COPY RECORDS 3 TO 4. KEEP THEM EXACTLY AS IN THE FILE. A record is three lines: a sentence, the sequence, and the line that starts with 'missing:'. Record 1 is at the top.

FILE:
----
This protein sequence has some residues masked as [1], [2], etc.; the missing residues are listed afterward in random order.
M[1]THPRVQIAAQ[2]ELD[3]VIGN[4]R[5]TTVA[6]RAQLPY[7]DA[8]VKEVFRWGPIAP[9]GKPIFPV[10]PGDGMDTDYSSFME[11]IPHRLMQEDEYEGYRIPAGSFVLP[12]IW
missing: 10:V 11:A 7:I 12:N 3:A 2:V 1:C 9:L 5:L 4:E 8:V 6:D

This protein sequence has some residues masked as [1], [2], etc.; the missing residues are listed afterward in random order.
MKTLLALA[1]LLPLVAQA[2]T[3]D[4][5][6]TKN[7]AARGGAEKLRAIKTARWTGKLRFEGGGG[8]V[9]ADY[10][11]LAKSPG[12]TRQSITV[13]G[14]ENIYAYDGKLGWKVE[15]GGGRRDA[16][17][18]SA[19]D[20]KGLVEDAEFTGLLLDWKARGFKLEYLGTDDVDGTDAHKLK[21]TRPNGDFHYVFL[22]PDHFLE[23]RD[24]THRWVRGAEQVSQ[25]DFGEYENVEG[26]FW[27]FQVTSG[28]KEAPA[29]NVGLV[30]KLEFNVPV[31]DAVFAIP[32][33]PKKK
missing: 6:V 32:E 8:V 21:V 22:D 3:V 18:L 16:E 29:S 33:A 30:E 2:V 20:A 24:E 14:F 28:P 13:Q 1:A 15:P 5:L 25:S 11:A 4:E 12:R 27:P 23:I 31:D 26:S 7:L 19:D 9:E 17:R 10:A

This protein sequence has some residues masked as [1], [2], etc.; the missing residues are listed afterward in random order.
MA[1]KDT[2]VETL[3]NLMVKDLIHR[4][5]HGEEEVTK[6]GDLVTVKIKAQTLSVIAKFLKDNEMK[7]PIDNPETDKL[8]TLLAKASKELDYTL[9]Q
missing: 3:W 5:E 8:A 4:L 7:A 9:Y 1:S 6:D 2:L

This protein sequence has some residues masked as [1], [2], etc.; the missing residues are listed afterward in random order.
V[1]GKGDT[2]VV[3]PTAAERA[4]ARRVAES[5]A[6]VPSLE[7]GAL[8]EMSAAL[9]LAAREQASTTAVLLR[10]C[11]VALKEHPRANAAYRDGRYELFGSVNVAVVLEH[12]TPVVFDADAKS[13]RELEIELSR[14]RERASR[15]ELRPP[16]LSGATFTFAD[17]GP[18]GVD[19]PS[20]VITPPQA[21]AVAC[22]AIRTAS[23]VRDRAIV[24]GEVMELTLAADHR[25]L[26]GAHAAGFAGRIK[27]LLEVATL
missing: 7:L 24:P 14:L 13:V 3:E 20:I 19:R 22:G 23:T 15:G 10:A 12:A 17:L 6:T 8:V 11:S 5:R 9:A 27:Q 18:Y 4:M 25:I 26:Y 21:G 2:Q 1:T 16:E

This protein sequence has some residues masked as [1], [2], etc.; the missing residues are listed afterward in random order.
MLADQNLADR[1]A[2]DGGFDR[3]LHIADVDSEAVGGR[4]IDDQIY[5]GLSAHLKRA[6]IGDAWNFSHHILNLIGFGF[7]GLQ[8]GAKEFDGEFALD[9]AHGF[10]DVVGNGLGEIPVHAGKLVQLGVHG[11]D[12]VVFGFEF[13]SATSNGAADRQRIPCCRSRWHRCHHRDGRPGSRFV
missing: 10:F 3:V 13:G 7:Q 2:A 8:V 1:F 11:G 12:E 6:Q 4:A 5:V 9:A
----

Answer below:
This protein sequence has some residues masked as [1], [2], etc.; the missing residues are listed afterward in random order.
MA[1]KDT[2]VETL[3]NLMVKDLIHR[4][5]HGEEEVTK[6]GDLVTVKIKAQTLSVIAKFLKDNEMK[7]PIDNPETDKL[8]TLLAKASKELDYTL[9]Q
missing: 3:W 5:E 8:A 4:L 7:A 9:Y 1:S 6:D 2:L

This protein sequence has some residues masked as [1], [2], etc.; the missing residues are listed afterward in random order.
V[1]GKGDT[2]VV[3]PTAAERA[4]ARRVAES[5]A[6]VPSLE[7]GAL[8]EMSAAL[9]LAAREQASTTAVLLR[10]C[11]VALKEHPRANAAYRDGRYELFGSVNVAVVLEH[12]TPVVFDADAKS[13]RELEIELSR[14]RERASR[15]ELRPP[16]LSGATFTFAD[17]GP[18]GVD[19]PS[20]VITPPQA[21]AVAC[22]AIRTAS[23]VRDRAIV[24]GEVMELTLAADHR[25]L[26]GAHAAGFAGRIK[27]LLEVATL
missing: 7:L 24:P 14:L 13:V 3:E 20:I 19:R 22:G 23:T 15:G 10:A 12:A 17:L 6:T 8:V 11:S 5:R 9:A 27:Q 18:Y 4:M 25:I 26:Y 21:G 2:Q 1:T 16:E